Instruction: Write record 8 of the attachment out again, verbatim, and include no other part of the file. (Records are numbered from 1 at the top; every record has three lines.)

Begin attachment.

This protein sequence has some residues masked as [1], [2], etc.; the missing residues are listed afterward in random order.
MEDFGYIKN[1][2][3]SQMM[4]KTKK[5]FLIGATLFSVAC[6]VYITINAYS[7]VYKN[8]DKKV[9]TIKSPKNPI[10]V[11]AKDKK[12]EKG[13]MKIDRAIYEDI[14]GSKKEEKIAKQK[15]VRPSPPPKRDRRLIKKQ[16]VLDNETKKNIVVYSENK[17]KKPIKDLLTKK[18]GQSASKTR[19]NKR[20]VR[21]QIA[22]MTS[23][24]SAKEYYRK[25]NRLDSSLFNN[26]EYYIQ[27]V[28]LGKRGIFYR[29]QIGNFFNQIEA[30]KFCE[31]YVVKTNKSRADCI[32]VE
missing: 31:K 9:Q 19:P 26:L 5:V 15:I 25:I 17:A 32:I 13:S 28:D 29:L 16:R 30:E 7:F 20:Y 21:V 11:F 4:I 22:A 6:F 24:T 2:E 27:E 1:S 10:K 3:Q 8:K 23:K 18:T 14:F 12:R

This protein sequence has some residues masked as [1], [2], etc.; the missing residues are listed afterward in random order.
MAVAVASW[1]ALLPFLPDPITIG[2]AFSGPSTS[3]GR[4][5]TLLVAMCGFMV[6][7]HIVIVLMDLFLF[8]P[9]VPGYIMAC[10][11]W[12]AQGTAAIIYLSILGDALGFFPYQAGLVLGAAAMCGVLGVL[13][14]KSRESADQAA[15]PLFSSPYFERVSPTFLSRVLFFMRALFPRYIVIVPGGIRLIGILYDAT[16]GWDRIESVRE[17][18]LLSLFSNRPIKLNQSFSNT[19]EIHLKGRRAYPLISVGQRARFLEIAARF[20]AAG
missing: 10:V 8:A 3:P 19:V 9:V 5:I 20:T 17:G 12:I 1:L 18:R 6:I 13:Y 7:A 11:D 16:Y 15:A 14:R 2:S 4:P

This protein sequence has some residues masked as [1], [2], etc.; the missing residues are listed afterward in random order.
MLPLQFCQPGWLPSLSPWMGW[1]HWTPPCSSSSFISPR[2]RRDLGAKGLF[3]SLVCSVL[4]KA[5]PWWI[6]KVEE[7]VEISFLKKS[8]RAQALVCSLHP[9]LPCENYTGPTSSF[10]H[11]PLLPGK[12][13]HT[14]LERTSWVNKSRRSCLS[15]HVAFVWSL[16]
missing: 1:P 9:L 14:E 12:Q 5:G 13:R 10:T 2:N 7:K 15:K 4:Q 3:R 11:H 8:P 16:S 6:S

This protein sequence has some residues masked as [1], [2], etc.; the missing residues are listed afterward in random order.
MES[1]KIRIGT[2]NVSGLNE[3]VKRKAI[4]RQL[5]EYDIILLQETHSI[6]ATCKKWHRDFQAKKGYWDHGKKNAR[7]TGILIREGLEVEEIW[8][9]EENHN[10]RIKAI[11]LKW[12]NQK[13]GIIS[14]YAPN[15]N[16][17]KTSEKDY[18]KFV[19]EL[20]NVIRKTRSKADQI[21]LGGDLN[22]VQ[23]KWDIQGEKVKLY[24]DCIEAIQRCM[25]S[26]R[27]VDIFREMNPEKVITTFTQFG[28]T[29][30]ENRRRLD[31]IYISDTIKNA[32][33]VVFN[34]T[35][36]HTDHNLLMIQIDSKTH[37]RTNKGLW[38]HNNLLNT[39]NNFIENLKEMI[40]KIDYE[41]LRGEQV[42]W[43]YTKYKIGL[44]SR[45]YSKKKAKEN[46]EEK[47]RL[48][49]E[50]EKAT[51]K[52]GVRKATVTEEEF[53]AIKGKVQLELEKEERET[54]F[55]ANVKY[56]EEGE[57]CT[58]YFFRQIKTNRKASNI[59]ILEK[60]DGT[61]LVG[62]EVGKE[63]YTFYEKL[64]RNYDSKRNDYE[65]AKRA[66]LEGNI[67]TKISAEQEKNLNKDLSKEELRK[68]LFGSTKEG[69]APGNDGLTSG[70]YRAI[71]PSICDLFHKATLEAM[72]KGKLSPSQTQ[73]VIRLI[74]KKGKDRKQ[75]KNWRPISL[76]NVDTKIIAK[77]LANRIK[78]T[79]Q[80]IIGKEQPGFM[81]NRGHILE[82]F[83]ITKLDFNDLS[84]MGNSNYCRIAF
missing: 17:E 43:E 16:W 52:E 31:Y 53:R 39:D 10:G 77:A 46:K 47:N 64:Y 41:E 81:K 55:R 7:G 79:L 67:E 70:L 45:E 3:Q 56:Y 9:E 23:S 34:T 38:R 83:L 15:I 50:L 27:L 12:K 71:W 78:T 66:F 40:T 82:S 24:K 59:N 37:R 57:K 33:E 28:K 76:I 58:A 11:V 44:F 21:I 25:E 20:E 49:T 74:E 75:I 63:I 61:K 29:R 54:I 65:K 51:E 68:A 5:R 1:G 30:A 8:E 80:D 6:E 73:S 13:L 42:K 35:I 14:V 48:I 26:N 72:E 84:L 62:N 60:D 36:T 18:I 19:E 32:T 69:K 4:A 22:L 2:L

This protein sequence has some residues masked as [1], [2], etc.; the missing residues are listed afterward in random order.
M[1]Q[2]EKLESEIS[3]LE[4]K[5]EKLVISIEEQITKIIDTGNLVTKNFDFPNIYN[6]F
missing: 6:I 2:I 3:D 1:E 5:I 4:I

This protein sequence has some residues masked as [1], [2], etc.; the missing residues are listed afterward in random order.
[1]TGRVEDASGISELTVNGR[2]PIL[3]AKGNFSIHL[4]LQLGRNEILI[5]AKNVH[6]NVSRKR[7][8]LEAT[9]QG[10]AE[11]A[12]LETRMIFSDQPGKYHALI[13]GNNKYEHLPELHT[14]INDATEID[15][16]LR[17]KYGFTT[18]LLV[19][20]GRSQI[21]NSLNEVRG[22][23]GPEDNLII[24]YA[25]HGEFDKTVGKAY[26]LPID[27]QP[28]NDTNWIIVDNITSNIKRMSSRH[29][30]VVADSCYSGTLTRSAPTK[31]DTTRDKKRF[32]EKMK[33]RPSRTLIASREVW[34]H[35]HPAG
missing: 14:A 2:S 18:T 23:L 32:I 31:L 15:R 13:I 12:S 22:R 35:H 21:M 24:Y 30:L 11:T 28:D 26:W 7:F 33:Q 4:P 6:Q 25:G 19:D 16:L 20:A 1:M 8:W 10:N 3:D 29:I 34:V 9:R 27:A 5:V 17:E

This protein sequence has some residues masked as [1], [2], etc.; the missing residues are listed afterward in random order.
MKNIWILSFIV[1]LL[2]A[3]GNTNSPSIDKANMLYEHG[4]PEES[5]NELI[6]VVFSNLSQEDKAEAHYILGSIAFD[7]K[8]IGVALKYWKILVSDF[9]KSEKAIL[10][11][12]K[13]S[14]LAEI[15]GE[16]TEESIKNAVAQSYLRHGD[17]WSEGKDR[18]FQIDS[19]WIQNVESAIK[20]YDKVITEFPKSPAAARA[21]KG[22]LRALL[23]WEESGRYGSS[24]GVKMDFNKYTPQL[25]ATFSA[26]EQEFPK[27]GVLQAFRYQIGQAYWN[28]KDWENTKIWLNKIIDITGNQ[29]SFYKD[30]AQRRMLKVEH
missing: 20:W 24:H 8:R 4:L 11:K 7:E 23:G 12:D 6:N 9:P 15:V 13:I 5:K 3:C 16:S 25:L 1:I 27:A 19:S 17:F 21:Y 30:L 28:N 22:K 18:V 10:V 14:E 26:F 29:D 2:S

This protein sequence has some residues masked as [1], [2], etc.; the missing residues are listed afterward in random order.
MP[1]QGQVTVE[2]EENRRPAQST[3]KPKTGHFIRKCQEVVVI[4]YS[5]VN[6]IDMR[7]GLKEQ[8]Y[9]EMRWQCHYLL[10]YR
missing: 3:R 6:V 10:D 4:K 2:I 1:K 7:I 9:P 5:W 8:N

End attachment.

This protein sequence has some residues masked as [1], [2], etc.; the missing residues are listed afterward in random order.
MP[1]QGQVTVE[2]EENRRPAQST[3]KPKTGHFIRKCQEVVVI[4]YS[5]VN[6]IDMR[7]GLKEQ[8]Y[9]EMRWQCHYLL[10]YR
missing: 3:R 6:V 10:D 4:K 2:I 1:K 7:I 9:P 5:W 8:N